Samuel Francis

Latest by Samuel Francis in Chronicles

Results: 233 Articles found.
  • September 2003

    The Real Cabal

    After nearly two decades of paleoconservative criticism, complaints, and general grousing about the ideological hegemony of the neoconservatives, the establishment press finally began to notice the existence of the latter.

    Read More
  • The Great Crackpot Crackdown

    Within a few days of the American conquest of Iraq, it was obvious that the Bush administration’s “War on Terrorism” was a monumental flop that has probably endangered the United States and Americans abroad far more than it has protected them.

    Read More
  • The Old Right Failure

    No sooner had at least a dozen or so counterattacks on David Frum’s silly rant against paleoconservatives in the April 7 issue of National Review appeared in print or on the internet than the sole defense of the Frum article of which I am aware popped up under the name of William Rusher.

    Read More
  • Infamies

    Exactly 60 years before the terrorist attacks of 2001, September 11 became a day of infamy for many Americans because of what Col. Charles A. Lindbergh said to an audience in Des Moines, Iowa, that day.

    Read More
  • Treason Prospers

    As I (along with just about every other armchair strategist in the Western world) correctly predicted last year, the United States launched her war against Iraq in the early spring of 2003, but by the time she did so, the path of treason along which this country had been dragged to war was plain to see.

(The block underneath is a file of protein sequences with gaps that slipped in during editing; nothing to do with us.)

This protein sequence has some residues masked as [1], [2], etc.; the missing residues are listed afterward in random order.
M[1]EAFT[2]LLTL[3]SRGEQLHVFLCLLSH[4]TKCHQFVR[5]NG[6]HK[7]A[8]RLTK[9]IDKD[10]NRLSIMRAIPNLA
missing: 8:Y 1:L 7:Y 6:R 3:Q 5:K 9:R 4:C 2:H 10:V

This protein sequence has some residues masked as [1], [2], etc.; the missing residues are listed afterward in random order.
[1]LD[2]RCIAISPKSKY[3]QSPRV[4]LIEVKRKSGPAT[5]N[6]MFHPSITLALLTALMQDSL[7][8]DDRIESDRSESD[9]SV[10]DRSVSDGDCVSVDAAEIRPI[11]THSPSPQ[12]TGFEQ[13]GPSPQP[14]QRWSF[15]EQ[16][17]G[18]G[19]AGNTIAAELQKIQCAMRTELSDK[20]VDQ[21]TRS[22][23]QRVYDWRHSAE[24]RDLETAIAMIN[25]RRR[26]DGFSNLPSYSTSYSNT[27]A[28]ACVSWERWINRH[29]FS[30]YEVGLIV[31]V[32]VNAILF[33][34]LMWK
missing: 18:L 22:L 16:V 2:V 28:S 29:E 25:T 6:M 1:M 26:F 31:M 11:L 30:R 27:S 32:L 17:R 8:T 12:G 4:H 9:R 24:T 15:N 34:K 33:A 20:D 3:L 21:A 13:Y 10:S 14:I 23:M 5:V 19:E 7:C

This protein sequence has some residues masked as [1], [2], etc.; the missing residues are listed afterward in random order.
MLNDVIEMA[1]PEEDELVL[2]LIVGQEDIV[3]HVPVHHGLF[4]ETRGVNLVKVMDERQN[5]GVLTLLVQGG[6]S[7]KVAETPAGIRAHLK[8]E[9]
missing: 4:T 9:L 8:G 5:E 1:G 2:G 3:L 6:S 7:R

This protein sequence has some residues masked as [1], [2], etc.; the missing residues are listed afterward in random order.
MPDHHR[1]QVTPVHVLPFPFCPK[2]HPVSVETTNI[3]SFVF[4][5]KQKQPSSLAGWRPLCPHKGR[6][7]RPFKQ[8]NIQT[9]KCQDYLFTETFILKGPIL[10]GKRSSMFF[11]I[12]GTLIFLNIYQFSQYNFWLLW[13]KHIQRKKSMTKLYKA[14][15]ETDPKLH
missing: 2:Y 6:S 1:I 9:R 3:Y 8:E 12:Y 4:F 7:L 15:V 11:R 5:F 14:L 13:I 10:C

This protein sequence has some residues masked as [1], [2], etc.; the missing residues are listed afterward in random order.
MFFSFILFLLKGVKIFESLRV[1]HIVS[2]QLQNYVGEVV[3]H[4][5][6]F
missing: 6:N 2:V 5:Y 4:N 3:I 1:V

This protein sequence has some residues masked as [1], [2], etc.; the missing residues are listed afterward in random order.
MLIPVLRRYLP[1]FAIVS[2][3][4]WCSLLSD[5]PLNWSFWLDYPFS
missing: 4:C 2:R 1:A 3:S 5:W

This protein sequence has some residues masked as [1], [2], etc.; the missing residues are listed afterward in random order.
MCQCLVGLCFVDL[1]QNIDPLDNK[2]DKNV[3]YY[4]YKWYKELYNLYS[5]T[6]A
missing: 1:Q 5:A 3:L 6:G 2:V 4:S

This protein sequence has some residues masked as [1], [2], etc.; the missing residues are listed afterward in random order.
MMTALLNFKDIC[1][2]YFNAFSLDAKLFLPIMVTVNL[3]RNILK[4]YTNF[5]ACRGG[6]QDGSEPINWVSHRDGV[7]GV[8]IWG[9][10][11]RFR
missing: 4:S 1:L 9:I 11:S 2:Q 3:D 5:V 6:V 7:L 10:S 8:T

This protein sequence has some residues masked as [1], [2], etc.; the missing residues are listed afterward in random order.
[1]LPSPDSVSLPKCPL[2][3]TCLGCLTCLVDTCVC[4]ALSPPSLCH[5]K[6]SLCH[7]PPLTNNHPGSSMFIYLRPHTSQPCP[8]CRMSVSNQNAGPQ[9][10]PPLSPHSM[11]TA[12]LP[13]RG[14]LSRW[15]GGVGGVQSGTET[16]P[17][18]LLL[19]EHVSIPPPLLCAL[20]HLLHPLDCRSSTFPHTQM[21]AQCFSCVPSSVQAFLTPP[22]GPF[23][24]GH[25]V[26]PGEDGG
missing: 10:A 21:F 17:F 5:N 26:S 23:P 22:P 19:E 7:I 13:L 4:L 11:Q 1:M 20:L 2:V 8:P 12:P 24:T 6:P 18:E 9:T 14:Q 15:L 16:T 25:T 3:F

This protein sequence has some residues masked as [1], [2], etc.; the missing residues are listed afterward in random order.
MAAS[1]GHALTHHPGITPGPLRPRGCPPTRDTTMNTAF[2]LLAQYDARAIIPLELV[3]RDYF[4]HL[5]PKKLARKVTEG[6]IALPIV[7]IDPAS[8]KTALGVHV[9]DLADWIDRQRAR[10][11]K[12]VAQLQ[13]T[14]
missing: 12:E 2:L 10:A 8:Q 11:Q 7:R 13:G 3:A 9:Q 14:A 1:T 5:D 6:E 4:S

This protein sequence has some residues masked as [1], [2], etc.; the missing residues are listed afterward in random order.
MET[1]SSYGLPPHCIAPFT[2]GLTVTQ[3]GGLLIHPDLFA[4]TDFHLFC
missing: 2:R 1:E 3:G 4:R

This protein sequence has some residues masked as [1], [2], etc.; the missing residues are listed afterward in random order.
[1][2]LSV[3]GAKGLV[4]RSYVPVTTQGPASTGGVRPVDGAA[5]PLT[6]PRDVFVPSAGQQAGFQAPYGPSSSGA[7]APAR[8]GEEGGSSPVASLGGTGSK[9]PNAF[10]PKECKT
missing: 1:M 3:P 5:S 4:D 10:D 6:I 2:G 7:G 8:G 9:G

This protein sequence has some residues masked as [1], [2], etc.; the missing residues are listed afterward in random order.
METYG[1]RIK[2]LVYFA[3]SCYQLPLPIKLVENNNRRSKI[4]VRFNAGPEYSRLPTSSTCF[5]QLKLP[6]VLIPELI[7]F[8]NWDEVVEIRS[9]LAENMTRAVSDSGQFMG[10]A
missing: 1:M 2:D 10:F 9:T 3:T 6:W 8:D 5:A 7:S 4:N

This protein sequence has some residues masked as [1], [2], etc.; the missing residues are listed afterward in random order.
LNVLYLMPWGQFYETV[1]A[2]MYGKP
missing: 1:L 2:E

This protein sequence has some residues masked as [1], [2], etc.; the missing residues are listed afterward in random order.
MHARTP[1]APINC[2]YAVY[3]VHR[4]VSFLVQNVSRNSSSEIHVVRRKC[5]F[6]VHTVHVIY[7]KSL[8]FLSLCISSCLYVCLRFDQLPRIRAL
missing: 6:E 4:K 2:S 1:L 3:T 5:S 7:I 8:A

Read More
  • The Grinch Who Stole Kwanza

    The political plum on last year’s Christmas pudding, so to speak, was l’affaire Lott, which, erupting at the birthday party for retiring Sen. Strom Thurmond in early December and continuing until Trent Lott’s less-than-voluntary resignation as Senate majority leader three weeks later, threatened to ruin Kwanza for just about everybody.

    Read More
  • The Empire’s New Clothes

    Not the least of the several noticeable ironies that attend the end of the 20th century and the beginning of the 21st is that, when the logically appropriate moment for the declaration of a formal American Empire arrived during the half-century of conflict with the Soviet Union, the empire failed to emerge.

    Read More
  • February 2003

    The Strange Death of the Yellow Dog

    Perusing the conservative press in the days after the Republican victories in the November 2002 elections was like watching the triumph scenes in various sword-and-sandal movies of the 1950’s and 60’s, with the reader almost expecting to see outgoing Senate Majority Leader Tom Daschle dragged in chains through the streets of Washington.

    Read More
  • Comrade King?

    Twenty years have come and gone since Congress passed, and President Reagan signed into law, a bill creating a federal holiday for Martin Luther King, Jr., and, in those years, the holiday has become little more than yet another session in the perennial ritual of mass production and consumption that American public festivals generally celebrate.

    Read More
  • December 2002

    World War IV

    Be not deluded, just because the United States goes to war with Iraq, that our leaders will not also extend to the entire Middle East the jihad on which President Bush and his court of neoconservative gurus and Zionist Weltpolitikers have embarked us.

    Read More
  • November 2002

    Prophesying War

    As the summer before the first anniversary of the September 11 attack drew to a sweltering end, the Bush administration desperately sought some plausible reason for the war against Iraq that its chieftains so desperately wanted to wage.